We all strive for greatness. Regardless of your age, level or discipline; your horse and sport are just too important for you to give anything less than your best. But what happens when mistakes or missed opportunities interfere with your ability to achieve that greatness? What happens when disappointments make you mess-up or feel let-down? Well, for most riders the answer is simple. Regret.
Following his impressive performance which resulted in Team Gold and Individual Silver medals at the 2020 Tokyo Olympics, Great Britain's Tom McEwen shared some of his top tips to keep in mind when walking your cross-country courses.
The 2021 USEA Annual Meeting and Convention is three months away, and this year USEA members will reunite in Area X! Every USEA member is invited to celebrate the 2021 competition season in Albuquerque, New Mexico on Dec. 9-12. The week will be packed with educational seminars, committee meetings, open forums, and the annual awards. Start planning your trip to Albuquerque!
The vast majority of riders who compete at the lower levels of eventing are amateurs and most of them have “proper” jobs. After all, horses and eventing need paying for! Often, this means these riders work at a desk and are what strength and conditioning coach Tony Sandoval refers to as “desk jockeys.”
This year, Barnstaple South invites riders to their Fall Jackpot Schooling Show Series. At each schooling show, riders have the opportunity to clinic with our dressage judge on Day One and perform your test in front of them the following day in the show. Each dressage test is videoed with judge’s commentary thanks to Richard Equine Video. Jackpot!
The 2021 USEA American Eventing Championships (AEC) presented by Nutrena Feeds offers a ton of additional opportunities for competitors and spectators outside of competition. One of these educational opportunities includes the daily USEA Instructors’ Certification Program (ICP) Course Walks with an ICP certified instructor. Whether you are wanting additional perspective on the cross-country course you will be tackling throughout the week or you want to walk a level that you aspire to compete at one day and hear a professional's plan of attack, these daily course walks are a great opportunity to gain some additional insight on the cross-country tracks offered during this year's AEC.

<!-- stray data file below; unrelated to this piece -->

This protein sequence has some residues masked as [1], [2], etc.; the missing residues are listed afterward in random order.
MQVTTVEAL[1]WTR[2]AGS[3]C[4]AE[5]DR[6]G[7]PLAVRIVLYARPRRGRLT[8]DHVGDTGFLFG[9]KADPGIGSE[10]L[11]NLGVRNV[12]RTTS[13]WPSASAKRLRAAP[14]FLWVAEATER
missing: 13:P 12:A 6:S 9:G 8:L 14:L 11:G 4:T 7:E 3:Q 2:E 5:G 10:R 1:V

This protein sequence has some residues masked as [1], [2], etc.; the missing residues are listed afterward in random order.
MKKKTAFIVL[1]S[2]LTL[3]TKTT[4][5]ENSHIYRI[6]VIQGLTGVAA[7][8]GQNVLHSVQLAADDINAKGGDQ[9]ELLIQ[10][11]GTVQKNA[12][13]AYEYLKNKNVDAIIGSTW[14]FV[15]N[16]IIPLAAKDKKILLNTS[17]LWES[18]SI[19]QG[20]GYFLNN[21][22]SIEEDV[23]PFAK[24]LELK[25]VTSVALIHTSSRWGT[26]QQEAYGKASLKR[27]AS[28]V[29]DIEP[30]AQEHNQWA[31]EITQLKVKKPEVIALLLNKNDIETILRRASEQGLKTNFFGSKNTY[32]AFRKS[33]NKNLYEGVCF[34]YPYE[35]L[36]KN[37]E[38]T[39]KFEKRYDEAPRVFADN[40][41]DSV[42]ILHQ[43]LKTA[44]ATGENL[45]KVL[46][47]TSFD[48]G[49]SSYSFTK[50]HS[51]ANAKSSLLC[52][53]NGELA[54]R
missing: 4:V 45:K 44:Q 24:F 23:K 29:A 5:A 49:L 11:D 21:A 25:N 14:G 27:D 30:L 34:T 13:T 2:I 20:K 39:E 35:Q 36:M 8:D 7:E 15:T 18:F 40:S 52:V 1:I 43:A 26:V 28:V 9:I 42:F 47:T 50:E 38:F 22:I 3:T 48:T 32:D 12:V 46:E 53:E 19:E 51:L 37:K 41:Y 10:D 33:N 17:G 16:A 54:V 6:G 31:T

Educated trainers are essential in successfully developing horses and riders to excel in the sport of three-day eventing. A program that is dedicated to exactly that, and is the only national program of its kind, is the USEA Instructors’ Certification Program (ICP).
Since 2002, ICP educates all levels of eventing instructors to confirm their knowledge base, both theoretical and practical, upon which they will continue to build throughout their teaching lifetime. ICP’s vision is to promote excellence in horse training, instructing, and coaching for the sport of eventing at all levels.
Chances are pretty high that you’ve experienced show-jitters before. Maybe it was before an important competition, a clinic with an unknown clinician, your first group lesson, or riding in front of a friend or family member for the first time. Regardless of the situation, you’ll probably agree that performance anxiety is one thing you’d rather avoid.
Do you have dreams to become a licensed eventing judge, technical delegate, cross-country course designer, or eventing show jump course designer? One of the goals of the USEA Eventing Licensed Officials Committee (ELOC) is to encourage and educate the next generation of officials. You can be part of the next generation of officials. Get involved and get licensed!
Founded in 2002, the USEA Instructors’ Certification Program provides a standard of instruction unlike any other eventing program in the U.S. Any eventer can become ICP certified and will join a group of well-known eventers including gold medal Olympians like David O’Connor, Leslie Law, and Phillip Dutton - who are all ICP certified.